What To The Exploited Working Class And Poor In A Capitalist Dictatorship Is The Fourth Of July?

Here’s a little Fourth of July Critical Race and Labor History for you: On July 2, 1777 , Vermont became the first colony to abolish slavery when it ratified its first constitution and became a sovereign country, a status it maintained until its admittance to the union in 1791 as the 14th state in the United States. However, Harvey Amani Whitfield , author of The Problem of Slavery in Early Vermont, 1777-1810, writes that slavery in Vermont was gradually phased out over a period of multiple decades. Additionally, the National Museum of African American History and Culture (NMAAHC) staff write in “Vermont 1777: Early Steps Against Slavery ” that even though “Vermont, Rhode Island and Connecticut abolitionists achieved laudable goals, each state created legal strictures making it difficult for ‘free’ blacks to find work, own property or even remain in the state” and that Vermont’s 1777 constitution’s “wording was vague enough to let Vermont’s already-established slavery practices continue.”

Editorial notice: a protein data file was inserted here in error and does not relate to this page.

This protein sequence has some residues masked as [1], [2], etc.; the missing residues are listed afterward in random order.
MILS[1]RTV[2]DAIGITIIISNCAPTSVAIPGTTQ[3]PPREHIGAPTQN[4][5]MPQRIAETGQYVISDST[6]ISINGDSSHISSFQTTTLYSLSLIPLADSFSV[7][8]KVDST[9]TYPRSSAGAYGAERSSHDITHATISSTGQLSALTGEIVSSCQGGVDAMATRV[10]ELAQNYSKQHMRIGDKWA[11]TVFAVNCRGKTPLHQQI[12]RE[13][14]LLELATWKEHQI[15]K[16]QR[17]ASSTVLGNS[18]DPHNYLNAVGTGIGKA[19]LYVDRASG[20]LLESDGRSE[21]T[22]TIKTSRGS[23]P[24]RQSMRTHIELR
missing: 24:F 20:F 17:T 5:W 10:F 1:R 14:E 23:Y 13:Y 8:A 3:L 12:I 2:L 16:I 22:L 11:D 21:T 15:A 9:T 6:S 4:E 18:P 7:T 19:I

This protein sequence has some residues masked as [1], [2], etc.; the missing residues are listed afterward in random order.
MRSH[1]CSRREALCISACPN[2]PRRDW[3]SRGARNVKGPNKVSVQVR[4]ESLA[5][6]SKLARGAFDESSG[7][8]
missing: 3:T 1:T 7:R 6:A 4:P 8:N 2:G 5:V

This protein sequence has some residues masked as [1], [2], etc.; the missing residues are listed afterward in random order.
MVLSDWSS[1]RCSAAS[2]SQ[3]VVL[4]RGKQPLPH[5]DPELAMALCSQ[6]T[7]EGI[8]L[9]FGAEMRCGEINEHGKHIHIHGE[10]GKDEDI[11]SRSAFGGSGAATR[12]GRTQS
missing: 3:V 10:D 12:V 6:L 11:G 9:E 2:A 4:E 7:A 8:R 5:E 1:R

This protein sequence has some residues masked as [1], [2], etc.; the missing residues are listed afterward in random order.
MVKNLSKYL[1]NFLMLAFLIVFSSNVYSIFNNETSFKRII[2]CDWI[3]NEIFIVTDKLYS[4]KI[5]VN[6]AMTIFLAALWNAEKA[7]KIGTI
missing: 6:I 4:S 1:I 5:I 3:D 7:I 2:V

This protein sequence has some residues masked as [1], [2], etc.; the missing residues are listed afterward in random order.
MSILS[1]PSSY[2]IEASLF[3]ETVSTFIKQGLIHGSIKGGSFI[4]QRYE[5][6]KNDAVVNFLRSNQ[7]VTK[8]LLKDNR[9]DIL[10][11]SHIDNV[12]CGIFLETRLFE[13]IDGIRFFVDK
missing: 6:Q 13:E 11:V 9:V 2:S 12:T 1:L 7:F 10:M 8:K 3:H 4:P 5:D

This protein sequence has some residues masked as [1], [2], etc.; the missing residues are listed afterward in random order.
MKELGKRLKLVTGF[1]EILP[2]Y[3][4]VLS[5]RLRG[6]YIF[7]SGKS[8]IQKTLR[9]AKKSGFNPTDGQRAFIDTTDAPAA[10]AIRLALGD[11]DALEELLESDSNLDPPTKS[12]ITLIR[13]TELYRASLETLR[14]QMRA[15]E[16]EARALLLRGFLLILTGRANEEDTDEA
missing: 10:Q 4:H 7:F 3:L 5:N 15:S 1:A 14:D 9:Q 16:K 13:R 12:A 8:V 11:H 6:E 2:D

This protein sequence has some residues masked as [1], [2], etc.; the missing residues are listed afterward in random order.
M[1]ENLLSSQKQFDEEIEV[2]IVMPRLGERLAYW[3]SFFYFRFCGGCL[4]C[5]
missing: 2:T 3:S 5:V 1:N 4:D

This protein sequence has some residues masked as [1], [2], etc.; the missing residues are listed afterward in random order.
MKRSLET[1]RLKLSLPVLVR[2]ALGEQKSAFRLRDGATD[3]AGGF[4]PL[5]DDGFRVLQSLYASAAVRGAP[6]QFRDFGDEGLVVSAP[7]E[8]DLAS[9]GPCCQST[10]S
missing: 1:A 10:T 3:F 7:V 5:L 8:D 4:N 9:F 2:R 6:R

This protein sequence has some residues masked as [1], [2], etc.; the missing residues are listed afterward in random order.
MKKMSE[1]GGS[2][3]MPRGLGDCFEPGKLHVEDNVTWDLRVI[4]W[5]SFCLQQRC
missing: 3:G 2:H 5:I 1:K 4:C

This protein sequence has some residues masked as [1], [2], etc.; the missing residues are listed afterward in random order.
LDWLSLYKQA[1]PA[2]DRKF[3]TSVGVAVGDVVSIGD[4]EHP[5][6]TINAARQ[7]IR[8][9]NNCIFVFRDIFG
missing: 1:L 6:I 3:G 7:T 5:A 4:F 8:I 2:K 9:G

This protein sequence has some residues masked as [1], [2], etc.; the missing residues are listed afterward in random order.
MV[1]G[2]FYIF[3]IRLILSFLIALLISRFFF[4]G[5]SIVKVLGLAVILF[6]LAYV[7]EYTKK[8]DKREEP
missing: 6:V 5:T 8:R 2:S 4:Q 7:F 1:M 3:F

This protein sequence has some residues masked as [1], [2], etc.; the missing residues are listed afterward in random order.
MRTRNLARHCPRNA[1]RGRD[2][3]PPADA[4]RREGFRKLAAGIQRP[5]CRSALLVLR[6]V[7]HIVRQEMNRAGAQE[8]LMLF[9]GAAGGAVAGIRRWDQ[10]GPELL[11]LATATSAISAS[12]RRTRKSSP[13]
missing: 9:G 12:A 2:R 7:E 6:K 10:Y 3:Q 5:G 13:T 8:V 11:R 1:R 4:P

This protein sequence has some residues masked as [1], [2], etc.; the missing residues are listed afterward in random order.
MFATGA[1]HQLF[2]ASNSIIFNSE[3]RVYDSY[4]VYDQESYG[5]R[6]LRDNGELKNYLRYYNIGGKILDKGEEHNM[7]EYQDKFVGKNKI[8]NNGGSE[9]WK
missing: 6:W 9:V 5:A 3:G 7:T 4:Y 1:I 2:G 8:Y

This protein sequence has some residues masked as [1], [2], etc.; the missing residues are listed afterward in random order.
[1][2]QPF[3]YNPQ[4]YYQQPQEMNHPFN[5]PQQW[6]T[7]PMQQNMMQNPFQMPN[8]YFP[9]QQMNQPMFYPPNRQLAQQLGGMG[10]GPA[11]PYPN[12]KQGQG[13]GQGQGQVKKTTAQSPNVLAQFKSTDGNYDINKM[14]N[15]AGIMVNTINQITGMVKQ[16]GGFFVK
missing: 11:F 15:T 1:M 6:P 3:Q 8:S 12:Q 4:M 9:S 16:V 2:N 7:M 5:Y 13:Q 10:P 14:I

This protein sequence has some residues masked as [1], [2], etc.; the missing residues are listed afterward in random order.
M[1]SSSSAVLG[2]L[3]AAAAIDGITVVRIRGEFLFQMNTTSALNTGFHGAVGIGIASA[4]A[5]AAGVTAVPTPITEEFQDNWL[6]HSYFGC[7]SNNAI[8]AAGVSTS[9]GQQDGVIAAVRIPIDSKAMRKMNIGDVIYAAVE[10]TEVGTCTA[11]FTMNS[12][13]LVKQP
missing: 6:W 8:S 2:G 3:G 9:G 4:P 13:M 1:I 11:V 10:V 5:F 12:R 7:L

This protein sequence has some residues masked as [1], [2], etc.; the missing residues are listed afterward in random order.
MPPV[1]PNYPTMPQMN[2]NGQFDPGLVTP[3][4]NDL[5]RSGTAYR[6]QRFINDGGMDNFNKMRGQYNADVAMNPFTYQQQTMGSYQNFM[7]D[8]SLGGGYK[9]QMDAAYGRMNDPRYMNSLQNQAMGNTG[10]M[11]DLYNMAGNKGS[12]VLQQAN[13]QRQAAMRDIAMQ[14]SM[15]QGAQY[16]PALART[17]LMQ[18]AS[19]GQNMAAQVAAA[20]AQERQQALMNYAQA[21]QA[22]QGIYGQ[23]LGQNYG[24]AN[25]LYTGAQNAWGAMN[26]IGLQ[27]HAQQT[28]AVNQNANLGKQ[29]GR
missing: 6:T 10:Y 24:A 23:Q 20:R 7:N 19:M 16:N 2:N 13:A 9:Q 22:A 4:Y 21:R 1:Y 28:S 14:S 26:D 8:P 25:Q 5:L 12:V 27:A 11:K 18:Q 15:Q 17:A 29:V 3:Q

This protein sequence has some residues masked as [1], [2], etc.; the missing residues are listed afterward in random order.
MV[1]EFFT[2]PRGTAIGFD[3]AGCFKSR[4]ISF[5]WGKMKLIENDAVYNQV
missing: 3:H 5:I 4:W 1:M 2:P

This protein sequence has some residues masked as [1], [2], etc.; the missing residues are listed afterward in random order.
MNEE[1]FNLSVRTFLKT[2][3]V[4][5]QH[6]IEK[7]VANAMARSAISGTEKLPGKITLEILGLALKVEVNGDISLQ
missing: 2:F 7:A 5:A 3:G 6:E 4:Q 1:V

Frederick Douglass On The Meaning Of July 4th To The Slave

Fellow-citizens, pardon me, allow me to ask, why am I called upon to speak here to-day? What have I, or those I represent, to do with your national independence? Are the great principles of political freedom and of natural justice, embodied in that Declaration of Independence, extended to us? And am I, therefore, called upon to bring our humble offering to the national altar, and to confess the benefits and express devout gratitude for the blessings resulting from your independence to us? I am not included within the pale of this glorious anniversary! Your high independence only reveals the immeasurable distance between us.

Chris Hedges: Harriet Tubman And The Battle For America’s Symbols